The last time I was this angry watching a film/show were probably back then when I watched PUNISHMENT PARK during college. But the thing is PUNISHMENT PARK was a fictional mockumentary while to think that this actually happened to all those 5 boys..got my hand shaking. Tron's crumbling relationship with his dad and Korey's whole episode crushed me the most.
Invokes reflection, and shines a bright light on a very contemporary issue. Duvernay uses the elements of cinema to elevate the injustice into something visceral. I'm thinking of several scenes where shallow focus close-ups are used to really capture the boys' sense of shock. All of the young actors are exceptional.
Not much has changed since the 1970s. Actually, things have gotten worse for the African-American community. Not just in New York. Forty years of carceral capitalism, and then, Trump. With The 13th and When They See Us, Duvernay has perfectly captured the barbaric history of post-war America: a story of police brutality, institutional corruption, oppression, white supremacy, and neoliberal policies against minorities
the most heartbreaking thing about this series is that it’s based on real events involving real people. my empathy to the kids and my hatred towards the pigs are real. oh, and remember this name: jharrel jerome.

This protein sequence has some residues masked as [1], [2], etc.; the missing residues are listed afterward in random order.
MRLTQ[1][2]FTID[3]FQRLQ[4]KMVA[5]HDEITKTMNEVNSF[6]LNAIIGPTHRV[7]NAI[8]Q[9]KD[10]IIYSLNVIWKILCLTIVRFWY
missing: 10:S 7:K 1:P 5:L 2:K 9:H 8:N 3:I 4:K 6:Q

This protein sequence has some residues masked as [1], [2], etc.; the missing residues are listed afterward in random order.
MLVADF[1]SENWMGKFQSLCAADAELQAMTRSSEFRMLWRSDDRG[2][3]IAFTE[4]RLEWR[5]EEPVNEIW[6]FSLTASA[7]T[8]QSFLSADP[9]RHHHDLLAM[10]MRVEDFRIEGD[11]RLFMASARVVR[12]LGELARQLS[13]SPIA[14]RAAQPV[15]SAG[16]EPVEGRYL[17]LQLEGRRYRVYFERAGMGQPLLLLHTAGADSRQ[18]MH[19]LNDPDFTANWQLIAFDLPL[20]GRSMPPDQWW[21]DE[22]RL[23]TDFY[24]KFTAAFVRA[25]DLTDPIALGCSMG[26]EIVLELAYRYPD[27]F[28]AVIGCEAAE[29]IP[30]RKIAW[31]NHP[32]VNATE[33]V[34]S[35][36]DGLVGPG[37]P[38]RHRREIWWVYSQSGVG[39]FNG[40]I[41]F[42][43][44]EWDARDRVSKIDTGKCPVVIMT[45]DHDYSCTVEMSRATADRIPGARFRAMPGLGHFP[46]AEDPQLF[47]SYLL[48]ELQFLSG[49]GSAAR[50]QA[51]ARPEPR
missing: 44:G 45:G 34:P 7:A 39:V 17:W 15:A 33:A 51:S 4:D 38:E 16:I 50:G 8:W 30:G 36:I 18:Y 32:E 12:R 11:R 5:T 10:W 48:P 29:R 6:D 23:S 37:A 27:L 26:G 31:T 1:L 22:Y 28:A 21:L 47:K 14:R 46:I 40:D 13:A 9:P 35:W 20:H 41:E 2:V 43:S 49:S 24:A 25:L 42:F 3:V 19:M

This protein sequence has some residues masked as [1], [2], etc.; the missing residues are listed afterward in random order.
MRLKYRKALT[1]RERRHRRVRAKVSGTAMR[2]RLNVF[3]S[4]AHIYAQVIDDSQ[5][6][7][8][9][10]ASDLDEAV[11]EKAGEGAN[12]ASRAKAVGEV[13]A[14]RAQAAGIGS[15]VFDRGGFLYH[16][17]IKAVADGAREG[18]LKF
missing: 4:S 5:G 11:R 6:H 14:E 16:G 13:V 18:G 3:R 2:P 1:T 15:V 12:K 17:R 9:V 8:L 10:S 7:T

The first and last episodes are the best (but the second is a well crafted courtroom drama). Tron and Raymond should've had one episode as adults, while Yusuf and Kevin had another, but them's the breaks. Frequently powerful, always painful. Jharrel Jerome deserves several awards.
This is another tragedy and miscarriage of American justice. The lies people who were meant to help you, bring you justice tell to help themselves are unbelievable. Regarding the series itself, at first great but I felt that the passing of the time was too quick. There needed to be more episodes to explain more about the lifes of these young men. It truly should be a crime to wrongfully take their best years away.
I lost interest to see more after episode two, which is quite astonishing considering the highly interesting and tragic case portrayed. It would be stronger if it hadn’t been this banal, caricatured and over-sentimental. Ava Duvernay uses TOO BIG LETTERS to tell this story. There is no need of that screaming and simplifying to put this tragedy in a political context.
I will look up Ken Burns documentary instead!